Posted by: Mark Nielsen | June 1, 2009

Lawn Wars (In Skokie, Oshkosh, and Everywhere)

I drove past the site of a former muffler shop in Skokie today, and saw that my tax dollars were spent last year to “beautify” the intersection by planting some grass and a couple shrubs. It ain’t big enough to be a useful park, and it’s at literally the busiest intersection in our town (Dempster and Skokie Blvd., …probably the main reason they could not leave it as an “eyesore”).

It’s bad enough that they installed such uninteresting landscaping. But then they really screwed it up by throwing up a huge self-congratulatory sign, with the mayor’s name and the city seal and whatnot. The sign’s right at the corner, blocking much of the view of that useless patch of lawn. Can I get my tax money back, or help build a skateboard park there, or something? Anything but this…

Which brings me to my main point: what’s the big deal about Kentucky bluegrass and lawns, anyway?! Our friends Tom and Mary from Oshkosh, WI (and from our Lake Kristine cottage neighborhood) told me recently about their ongoing effort to replace all the lawn at their “in town” house with food plants, flowers, evergreens and mulch. I’m downright envious of their courage and creative chutzpah. Mary read a book recently called Food Not Lawns, by Heather C. Flores, and was inspired to take action against the lawn Nazis at Chemlawn and your friendly neighborhood hack of a housing developer. Just because everyone’s doing it, and it’s cheap… that don’t make it RIGHT, developers!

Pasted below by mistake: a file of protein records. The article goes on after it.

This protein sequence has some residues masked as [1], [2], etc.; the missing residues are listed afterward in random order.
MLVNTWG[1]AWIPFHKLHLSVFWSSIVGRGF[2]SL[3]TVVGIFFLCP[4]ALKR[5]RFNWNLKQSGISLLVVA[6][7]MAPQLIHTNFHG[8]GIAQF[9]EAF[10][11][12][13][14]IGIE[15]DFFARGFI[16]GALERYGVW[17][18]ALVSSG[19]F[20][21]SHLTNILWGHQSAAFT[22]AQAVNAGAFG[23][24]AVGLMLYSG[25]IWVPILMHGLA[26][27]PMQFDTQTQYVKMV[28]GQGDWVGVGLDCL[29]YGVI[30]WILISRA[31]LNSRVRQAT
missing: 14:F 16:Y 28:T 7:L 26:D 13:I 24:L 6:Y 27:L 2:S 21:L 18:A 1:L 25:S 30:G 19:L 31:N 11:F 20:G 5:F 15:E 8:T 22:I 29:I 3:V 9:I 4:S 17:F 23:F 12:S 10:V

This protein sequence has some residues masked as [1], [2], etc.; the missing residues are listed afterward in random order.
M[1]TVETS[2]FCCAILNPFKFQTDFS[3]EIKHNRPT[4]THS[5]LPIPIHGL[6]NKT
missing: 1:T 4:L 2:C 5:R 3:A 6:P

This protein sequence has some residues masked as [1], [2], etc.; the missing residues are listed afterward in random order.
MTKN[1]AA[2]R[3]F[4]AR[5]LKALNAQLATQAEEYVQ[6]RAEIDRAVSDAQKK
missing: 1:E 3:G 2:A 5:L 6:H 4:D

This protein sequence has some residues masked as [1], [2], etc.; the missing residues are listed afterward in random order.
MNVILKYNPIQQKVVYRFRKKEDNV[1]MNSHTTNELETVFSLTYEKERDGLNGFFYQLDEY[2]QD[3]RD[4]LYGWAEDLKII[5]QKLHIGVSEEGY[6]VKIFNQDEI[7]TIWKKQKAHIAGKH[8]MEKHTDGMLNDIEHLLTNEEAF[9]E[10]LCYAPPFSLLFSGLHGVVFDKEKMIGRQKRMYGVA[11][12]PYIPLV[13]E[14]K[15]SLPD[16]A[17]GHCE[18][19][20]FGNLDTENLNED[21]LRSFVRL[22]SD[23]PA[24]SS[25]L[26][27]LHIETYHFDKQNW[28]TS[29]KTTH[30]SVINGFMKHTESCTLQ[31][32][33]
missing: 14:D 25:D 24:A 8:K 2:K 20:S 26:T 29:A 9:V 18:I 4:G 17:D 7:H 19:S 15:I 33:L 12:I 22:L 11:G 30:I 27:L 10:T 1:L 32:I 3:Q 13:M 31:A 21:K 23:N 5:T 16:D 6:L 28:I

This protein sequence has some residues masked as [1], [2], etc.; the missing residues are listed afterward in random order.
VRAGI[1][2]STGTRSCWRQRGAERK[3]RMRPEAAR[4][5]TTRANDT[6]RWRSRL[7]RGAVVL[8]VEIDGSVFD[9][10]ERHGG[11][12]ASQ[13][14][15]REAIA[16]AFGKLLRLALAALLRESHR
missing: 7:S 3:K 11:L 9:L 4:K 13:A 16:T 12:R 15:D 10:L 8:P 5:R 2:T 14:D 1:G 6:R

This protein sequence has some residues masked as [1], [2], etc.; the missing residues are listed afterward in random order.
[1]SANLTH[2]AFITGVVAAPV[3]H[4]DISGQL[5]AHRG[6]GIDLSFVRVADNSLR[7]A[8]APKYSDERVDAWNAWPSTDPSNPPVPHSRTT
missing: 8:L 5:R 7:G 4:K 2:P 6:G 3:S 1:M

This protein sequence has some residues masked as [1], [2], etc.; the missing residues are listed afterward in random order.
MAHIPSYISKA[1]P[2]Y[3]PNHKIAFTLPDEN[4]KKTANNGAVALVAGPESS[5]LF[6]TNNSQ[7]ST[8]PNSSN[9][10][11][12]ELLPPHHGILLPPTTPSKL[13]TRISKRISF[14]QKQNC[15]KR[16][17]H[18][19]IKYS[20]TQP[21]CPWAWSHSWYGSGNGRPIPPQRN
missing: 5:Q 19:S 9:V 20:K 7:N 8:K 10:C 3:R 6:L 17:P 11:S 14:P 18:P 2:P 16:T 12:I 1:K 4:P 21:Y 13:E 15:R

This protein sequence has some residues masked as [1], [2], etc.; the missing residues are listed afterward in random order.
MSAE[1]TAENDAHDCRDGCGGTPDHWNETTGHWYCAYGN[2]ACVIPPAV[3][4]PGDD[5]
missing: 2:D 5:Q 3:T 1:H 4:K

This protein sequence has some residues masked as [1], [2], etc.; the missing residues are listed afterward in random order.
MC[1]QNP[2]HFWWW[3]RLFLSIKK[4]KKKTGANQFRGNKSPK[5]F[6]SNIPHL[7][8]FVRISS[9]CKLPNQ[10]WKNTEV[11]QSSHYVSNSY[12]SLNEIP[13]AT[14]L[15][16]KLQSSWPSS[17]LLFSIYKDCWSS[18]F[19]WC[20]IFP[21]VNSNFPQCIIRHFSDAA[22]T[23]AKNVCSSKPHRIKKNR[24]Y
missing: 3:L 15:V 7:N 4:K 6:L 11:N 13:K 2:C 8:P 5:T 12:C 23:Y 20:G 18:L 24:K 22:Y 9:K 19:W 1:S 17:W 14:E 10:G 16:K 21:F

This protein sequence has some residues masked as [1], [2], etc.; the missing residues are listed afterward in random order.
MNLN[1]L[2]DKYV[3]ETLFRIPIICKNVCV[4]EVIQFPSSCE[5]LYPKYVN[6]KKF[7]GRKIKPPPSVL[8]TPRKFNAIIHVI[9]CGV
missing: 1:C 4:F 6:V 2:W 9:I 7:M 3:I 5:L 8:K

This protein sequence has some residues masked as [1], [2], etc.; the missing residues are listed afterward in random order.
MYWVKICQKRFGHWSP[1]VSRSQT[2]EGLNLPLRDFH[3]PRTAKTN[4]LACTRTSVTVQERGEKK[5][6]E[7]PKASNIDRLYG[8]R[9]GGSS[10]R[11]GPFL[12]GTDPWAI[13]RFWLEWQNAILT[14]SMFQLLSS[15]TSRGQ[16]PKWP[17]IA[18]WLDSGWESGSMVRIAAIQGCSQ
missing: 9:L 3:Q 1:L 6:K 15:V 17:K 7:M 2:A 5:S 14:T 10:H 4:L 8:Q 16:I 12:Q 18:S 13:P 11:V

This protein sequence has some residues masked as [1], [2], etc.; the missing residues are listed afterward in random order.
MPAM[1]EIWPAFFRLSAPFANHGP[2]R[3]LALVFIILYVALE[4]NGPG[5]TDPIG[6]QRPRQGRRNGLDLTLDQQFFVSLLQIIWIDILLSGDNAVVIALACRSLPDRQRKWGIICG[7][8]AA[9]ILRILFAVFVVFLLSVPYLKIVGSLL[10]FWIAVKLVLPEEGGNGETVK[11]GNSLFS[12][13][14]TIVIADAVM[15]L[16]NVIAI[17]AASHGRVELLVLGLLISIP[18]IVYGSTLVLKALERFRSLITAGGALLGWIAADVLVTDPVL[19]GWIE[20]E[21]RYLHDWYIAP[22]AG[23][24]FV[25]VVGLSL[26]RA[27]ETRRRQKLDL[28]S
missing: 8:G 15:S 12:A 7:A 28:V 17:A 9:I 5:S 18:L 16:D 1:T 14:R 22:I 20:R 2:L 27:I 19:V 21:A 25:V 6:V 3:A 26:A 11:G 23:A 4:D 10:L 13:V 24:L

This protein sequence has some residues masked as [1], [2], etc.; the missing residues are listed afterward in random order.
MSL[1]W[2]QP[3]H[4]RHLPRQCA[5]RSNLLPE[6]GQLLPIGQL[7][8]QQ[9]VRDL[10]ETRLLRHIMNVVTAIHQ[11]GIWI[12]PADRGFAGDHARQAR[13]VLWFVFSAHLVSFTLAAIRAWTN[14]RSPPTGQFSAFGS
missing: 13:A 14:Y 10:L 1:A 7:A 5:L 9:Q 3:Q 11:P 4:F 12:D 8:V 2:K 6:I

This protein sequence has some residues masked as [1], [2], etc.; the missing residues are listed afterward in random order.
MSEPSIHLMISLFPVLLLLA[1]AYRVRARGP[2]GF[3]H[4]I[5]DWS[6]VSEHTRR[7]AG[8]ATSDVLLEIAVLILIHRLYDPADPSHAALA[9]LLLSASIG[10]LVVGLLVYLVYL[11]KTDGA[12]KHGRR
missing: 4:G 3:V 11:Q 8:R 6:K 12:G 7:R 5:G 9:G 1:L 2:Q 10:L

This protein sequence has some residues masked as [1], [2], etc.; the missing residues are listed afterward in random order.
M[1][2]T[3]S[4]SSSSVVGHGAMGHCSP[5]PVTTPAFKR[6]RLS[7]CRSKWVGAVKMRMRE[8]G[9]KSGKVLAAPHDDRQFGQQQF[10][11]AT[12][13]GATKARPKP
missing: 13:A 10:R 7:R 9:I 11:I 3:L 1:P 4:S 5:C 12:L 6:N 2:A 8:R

I also recall reading an extensive Chicago Tribune magazine article, at least eight years ago, that talked about all the drainage and erosion problems that a metropolitan area runs into if we put too much grass in and not enough other varieties of plant life.

Meanwhile, my wife has devoted hour upon hour this spring, both in Skokie and in Wisconsin, to a holy jihad against dandelions. She wants to de-thatch, aerate, re-seed (our Skokie backyard is very shady), re-sod, treat for moles, treat for grubs (two stabs at the same basic Wisconsin problem), edge around sidewalks, and by any means necessary have the greenest, thickest, most weed-free lawn on the block. I suppose it’s important to have goals in life… but for me, this definitely ain’t one of ’em.

Oops. Time’s up. Excuse me, but I gotta go cut the lawn.


Responses

  1. I fluctuate constantly between wanting a weed free lawn and wanting to be ecologically correct. I usually end up doing one application of weed killer about every two years because my lawn is so horrid.

    I’m sure my neighbors quite hate me for the dandelions.

    • AH yes… the neighbors.
      I actually suspect that the culture’s whole fascination with lawncare is mostly due to this keeping up with the Joneses, pride-and-shame game.

      Dandelions are people, too! Just ask my son, he loves them. And I love the color. Screw the neighbors.


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